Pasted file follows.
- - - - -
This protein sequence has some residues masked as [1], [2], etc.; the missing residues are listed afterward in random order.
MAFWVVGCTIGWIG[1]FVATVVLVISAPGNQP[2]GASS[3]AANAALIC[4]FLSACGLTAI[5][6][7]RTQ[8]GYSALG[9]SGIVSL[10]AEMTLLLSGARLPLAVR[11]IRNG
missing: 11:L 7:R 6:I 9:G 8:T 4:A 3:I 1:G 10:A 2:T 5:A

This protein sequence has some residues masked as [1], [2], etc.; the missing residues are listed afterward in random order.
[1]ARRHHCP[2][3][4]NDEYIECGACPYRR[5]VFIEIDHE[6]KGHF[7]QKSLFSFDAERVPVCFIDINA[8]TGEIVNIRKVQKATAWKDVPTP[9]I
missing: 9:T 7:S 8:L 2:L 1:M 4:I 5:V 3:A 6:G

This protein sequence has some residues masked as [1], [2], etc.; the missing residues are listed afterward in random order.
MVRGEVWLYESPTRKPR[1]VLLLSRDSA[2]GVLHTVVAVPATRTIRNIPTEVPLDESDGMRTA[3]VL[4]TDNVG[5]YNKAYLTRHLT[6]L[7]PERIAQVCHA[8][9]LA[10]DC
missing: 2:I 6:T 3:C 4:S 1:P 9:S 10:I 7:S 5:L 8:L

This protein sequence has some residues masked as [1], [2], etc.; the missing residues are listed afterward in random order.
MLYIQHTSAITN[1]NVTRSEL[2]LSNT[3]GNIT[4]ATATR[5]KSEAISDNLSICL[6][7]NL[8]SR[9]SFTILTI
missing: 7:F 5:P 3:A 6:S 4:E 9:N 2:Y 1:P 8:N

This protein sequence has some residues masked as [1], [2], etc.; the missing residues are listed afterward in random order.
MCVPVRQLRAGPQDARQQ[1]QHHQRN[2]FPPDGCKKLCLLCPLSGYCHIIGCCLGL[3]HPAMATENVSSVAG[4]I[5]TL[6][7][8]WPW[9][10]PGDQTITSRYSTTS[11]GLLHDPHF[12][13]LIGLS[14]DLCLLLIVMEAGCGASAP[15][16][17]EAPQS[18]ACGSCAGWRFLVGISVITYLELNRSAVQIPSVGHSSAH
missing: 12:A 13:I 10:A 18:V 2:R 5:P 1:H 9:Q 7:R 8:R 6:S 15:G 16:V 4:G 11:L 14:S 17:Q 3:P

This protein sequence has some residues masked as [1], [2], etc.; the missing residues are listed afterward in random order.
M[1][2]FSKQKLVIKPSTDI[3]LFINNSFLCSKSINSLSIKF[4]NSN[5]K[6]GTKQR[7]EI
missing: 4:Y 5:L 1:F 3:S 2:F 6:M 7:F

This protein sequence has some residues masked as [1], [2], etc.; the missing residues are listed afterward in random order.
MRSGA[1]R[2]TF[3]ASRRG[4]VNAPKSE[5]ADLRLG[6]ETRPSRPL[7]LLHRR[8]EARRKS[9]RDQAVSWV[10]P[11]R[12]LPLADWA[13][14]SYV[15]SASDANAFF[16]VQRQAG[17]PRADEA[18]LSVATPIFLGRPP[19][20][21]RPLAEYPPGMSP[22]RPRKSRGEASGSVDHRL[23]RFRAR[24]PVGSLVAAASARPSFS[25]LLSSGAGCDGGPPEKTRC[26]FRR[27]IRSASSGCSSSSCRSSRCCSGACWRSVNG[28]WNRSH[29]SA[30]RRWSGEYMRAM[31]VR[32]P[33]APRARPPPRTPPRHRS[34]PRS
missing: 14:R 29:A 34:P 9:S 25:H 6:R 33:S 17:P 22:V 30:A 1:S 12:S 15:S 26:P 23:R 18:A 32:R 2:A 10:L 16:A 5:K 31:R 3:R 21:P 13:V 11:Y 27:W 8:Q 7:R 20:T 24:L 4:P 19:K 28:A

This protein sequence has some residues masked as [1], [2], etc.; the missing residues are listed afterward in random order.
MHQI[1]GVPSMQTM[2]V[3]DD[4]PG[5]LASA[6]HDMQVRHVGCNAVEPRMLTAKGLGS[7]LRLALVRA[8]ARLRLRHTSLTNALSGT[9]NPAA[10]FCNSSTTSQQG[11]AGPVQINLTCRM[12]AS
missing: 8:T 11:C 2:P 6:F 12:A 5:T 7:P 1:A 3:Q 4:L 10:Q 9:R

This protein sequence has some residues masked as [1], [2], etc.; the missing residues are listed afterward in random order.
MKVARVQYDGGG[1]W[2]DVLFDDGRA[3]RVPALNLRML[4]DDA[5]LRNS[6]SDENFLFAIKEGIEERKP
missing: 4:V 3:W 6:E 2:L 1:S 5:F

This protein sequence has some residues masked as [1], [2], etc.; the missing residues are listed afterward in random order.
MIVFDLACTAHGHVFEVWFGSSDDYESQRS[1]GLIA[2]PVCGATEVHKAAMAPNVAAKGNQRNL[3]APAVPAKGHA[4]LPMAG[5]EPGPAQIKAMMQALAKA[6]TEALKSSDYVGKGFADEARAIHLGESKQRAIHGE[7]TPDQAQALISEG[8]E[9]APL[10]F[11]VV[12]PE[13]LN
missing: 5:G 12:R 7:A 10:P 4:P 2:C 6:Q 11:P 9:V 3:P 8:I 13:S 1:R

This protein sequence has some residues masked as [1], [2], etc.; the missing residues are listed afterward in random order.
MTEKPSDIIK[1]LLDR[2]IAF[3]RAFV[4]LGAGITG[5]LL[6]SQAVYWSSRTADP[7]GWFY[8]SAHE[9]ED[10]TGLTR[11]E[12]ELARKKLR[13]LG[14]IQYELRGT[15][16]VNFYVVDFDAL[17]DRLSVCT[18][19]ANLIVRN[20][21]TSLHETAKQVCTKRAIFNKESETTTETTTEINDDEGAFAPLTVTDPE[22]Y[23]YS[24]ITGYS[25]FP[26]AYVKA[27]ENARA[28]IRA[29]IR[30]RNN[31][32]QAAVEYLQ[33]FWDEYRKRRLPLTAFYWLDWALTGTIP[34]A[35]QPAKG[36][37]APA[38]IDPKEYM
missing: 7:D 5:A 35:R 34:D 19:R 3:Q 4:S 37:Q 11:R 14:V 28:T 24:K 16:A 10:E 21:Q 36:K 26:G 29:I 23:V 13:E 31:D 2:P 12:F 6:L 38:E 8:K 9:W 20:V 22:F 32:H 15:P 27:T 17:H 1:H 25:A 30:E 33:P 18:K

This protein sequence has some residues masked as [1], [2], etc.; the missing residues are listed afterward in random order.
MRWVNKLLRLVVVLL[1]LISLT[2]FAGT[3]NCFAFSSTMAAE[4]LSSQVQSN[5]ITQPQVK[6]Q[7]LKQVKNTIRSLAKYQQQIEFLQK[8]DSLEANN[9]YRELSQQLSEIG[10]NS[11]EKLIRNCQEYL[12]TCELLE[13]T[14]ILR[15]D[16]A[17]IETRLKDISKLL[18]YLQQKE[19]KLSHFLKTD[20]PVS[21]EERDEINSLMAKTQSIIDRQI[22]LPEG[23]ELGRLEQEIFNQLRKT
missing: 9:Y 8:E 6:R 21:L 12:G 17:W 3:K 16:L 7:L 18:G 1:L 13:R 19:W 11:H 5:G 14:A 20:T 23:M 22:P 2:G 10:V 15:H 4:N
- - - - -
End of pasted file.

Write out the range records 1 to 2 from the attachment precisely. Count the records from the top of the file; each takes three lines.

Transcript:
This protein sequence has some residues masked as [1], [2], etc.; the missing residues are listed afterward in random order.
MAFWVVGCTIGWIG[1]FVATVVLVISAPGNQP[2]GASS[3]AANAALIC[4]FLSACGLTAI[5][6][7]RTQ[8]GYSALG[9]SGIVSL[10]AEMTLLLSGARLPLAVR[11]IRNG
missing: 11:L 7:R 6:I 9:G 8:T 4:A 3:I 1:G 10:A 2:T 5:A

This protein sequence has some residues masked as [1], [2], etc.; the missing residues are listed afterward in random order.
[1]ARRHHCP[2][3][4]NDEYIECGACPYRR[5]VFIEIDHE[6]KGHF[7]QKSLFSFDAERVPVCFIDINA[8]TGEIVNIRKVQKATAWKDVPTP[9]I
missing: 9:T 7:S 8:L 2:L 1:M 4:I 5:V 3:A 6:G